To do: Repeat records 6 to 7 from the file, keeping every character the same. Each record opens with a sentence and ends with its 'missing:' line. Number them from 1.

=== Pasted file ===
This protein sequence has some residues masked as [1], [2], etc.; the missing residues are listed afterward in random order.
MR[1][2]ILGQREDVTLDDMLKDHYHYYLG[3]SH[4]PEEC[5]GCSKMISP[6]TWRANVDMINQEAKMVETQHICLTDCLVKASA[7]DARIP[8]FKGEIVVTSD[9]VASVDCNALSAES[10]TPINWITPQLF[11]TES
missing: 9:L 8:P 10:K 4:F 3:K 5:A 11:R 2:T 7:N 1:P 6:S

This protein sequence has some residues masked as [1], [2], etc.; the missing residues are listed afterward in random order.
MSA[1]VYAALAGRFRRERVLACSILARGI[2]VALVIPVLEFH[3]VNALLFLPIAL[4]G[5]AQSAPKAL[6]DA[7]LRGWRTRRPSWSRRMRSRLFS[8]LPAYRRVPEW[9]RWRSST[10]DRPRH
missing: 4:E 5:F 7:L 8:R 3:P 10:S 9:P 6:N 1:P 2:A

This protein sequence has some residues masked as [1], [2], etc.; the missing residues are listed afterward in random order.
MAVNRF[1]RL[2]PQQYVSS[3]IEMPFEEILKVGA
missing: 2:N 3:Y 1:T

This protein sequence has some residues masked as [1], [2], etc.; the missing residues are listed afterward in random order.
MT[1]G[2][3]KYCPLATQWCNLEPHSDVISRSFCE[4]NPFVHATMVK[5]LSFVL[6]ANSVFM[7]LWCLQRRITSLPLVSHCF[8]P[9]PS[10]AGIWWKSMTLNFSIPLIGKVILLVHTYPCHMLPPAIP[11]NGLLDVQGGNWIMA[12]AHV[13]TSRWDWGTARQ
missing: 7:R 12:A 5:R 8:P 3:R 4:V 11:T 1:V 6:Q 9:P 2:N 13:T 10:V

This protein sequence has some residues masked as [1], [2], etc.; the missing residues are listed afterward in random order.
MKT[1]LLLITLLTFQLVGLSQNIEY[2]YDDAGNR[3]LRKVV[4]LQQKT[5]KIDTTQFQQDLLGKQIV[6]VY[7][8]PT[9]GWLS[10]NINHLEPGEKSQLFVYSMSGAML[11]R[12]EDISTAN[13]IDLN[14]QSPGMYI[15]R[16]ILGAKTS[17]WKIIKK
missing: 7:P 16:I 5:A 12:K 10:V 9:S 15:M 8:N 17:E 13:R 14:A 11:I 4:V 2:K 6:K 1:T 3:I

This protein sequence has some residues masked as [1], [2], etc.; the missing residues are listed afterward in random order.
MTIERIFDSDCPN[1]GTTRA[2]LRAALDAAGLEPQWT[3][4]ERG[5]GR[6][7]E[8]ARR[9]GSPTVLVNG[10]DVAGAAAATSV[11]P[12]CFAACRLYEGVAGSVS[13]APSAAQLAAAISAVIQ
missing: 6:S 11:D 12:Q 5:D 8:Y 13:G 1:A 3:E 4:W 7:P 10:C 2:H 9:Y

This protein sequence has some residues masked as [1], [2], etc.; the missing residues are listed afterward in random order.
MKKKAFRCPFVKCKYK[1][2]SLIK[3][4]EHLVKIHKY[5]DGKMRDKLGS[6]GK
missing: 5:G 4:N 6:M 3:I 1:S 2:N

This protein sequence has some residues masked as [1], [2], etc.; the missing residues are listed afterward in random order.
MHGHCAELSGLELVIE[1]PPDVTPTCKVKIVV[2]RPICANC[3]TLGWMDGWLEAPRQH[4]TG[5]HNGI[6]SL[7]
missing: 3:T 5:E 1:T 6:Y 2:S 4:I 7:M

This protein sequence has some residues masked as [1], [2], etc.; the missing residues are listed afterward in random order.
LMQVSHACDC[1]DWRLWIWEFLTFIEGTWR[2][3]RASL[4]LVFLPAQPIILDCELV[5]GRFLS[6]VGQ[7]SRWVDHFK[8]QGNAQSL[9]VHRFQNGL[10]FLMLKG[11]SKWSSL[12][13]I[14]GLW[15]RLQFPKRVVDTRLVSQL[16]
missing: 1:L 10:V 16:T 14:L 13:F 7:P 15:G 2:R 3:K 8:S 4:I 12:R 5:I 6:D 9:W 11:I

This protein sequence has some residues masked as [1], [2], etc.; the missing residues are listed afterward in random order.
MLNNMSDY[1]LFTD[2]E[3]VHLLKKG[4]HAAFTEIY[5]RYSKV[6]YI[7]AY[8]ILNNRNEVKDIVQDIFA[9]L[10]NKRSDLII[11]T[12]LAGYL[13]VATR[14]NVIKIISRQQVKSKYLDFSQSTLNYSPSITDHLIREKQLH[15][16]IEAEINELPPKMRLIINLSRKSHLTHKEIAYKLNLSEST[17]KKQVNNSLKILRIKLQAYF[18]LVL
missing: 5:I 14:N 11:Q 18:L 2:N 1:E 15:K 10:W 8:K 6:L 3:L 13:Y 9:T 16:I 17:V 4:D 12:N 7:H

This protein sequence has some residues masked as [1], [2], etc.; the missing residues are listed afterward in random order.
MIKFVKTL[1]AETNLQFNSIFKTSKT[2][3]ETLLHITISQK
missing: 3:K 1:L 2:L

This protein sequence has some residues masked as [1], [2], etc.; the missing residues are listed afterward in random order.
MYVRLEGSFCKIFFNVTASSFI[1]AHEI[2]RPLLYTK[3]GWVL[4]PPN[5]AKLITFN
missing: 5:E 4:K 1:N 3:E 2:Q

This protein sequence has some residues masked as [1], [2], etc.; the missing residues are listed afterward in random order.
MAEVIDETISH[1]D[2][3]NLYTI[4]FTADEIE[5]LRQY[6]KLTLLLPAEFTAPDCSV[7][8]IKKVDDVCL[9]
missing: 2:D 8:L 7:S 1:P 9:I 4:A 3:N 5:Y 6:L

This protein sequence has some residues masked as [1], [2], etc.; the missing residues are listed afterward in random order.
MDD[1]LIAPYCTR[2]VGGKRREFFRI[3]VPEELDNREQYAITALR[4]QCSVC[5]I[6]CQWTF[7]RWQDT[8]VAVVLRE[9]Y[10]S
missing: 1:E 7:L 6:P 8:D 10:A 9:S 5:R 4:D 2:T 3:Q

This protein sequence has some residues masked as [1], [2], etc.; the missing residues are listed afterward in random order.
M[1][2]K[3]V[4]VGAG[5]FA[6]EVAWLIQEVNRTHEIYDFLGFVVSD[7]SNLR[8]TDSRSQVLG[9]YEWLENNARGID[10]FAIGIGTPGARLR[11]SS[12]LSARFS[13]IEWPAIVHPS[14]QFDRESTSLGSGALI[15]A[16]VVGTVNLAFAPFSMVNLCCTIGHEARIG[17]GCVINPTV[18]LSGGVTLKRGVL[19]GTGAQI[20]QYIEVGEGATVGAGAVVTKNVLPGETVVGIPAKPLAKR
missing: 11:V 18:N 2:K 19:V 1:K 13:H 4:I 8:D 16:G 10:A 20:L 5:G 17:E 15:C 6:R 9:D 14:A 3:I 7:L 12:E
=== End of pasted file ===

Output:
This protein sequence has some residues masked as [1], [2], etc.; the missing residues are listed afterward in random order.
MTIERIFDSDCPN[1]GTTRA[2]LRAALDAAGLEPQWT[3][4]ERG[5]GR[6][7]E[8]ARR[9]GSPTVLVNG[10]DVAGAAAATSV[11]P[12]CFAACRLYEGVAGSVS[13]APSAAQLAAAISAVIQ
missing: 6:S 11:D 12:Q 5:D 8:Y 13:G 1:A 3:E 4:W 7:P 10:C 2:H 9:Y

This protein sequence has some residues masked as [1], [2], etc.; the missing residues are listed afterward in random order.
MKKKAFRCPFVKCKYK[1][2]SLIK[3][4]EHLVKIHKY[5]DGKMRDKLGS[6]GK
missing: 5:G 4:N 6:M 3:I 1:S 2:N